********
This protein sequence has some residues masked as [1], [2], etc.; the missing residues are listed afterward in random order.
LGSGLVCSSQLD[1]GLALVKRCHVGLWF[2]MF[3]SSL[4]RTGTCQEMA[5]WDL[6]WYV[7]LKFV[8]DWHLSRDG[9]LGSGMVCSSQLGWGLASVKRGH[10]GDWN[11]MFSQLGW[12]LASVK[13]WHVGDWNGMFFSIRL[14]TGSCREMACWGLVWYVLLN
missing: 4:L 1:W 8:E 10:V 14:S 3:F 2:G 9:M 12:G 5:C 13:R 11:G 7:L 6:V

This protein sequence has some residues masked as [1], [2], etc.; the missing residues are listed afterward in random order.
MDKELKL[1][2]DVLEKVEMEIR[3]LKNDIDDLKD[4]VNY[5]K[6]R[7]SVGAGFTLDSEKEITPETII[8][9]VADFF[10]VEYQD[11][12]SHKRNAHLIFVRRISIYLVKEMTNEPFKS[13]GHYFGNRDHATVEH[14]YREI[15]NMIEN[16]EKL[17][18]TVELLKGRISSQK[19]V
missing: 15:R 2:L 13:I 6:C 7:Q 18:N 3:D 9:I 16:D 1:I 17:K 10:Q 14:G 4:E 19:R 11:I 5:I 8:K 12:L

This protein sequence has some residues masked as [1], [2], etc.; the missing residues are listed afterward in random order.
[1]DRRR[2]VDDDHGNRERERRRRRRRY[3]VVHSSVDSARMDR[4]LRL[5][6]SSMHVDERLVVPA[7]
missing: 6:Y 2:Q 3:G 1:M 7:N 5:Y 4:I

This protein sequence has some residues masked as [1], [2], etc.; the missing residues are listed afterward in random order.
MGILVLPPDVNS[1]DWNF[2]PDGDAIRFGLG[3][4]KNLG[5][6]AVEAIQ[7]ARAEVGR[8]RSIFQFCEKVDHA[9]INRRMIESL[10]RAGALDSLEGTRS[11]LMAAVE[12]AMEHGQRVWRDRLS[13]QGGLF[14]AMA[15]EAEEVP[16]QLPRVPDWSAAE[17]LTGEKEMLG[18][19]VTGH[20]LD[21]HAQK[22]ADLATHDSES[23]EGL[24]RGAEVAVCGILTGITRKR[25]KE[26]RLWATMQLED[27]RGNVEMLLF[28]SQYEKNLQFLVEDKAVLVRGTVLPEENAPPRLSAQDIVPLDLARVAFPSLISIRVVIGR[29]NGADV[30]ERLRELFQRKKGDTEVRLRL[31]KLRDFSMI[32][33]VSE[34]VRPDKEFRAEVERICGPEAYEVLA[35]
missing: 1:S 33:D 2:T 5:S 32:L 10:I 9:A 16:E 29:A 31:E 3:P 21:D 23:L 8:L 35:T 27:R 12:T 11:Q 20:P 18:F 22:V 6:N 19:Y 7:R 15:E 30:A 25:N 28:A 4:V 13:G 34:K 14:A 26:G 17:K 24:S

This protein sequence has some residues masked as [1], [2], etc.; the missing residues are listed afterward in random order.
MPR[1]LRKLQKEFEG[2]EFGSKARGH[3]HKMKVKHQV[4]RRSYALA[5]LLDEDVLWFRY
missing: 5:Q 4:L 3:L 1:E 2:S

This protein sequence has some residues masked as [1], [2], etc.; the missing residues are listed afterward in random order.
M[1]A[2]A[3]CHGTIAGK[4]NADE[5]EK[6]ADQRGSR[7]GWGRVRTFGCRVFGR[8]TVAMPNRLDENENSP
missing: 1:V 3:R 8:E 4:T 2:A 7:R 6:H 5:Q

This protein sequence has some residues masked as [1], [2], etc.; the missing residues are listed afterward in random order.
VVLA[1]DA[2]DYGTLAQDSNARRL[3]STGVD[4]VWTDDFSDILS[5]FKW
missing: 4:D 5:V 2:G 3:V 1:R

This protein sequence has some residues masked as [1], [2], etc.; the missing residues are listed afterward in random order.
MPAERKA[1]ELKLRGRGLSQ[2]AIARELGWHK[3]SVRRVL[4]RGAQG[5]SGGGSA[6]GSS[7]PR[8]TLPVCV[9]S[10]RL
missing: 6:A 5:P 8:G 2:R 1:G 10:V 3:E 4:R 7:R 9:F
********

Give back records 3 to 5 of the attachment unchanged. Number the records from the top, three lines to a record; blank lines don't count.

This protein sequence has some residues masked as [1], [2], etc.; the missing residues are listed afterward in random order.
[1]DRRR[2]VDDDHGNRERERRRRRRRY[3]VVHSSVDSARMDR[4]LRL[5][6]SSMHVDERLVVPA[7]
missing: 6:Y 2:Q 3:G 1:M 7:N 5:Y 4:I

This protein sequence has some residues masked as [1], [2], etc.; the missing residues are listed afterward in random order.
MGILVLPPDVNS[1]DWNF[2]PDGDAIRFGLG[3][4]KNLG[5][6]AVEAIQ[7]ARAEVGR[8]RSIFQFCEKVDHA[9]INRRMIESL[10]RAGALDSLEGTRS[11]LMAAVE[12]AMEHGQRVWRDRLS[13]QGGLF[14]AMA[15]EAEEVP[16]QLPRVPDWSAAE[17]LTGEKEMLG[18][19]VTGH[20]LD[21]HAQK[22]ADLATHDSES[23]EGL[24]RGAEVAVCGILTGITRKR[25]KE[26]RLWATMQLED[27]RGNVEMLLF[28]SQYEKNLQFLVEDKAVLVRGTVLPEENAPPRLSAQDIVPLDLARVAFPSLISIRVVIGR[29]NGADV[30]ERLRELFQRKKGDTEVRLRL[31]KLRDFSMI[32][33]VSE[34]VRPDKEFRAEVERICGPEAYEVLA[35]
missing: 1:S 33:D 2:T 5:S 32:L 10:I 9:A 16:E 29:A 31:E 3:P 21:D 23:L 8:L 35:T 27:R 12:T 11:Q 20:P 18:F 22:V 6:N 19:Y 7:R 15:E 30:A 25:N 28:A 4:V 13:G 34:K 14:A 26:G 17:K 24:S

This protein sequence has some residues masked as [1], [2], etc.; the missing residues are listed afterward in random order.
MPR[1]LRKLQKEFEG[2]EFGSKARGH[3]HKMKVKHQV[4]RRSYALA[5]LLDEDVLWFRY
missing: 5:Q 4:L 3:L 1:E 2:S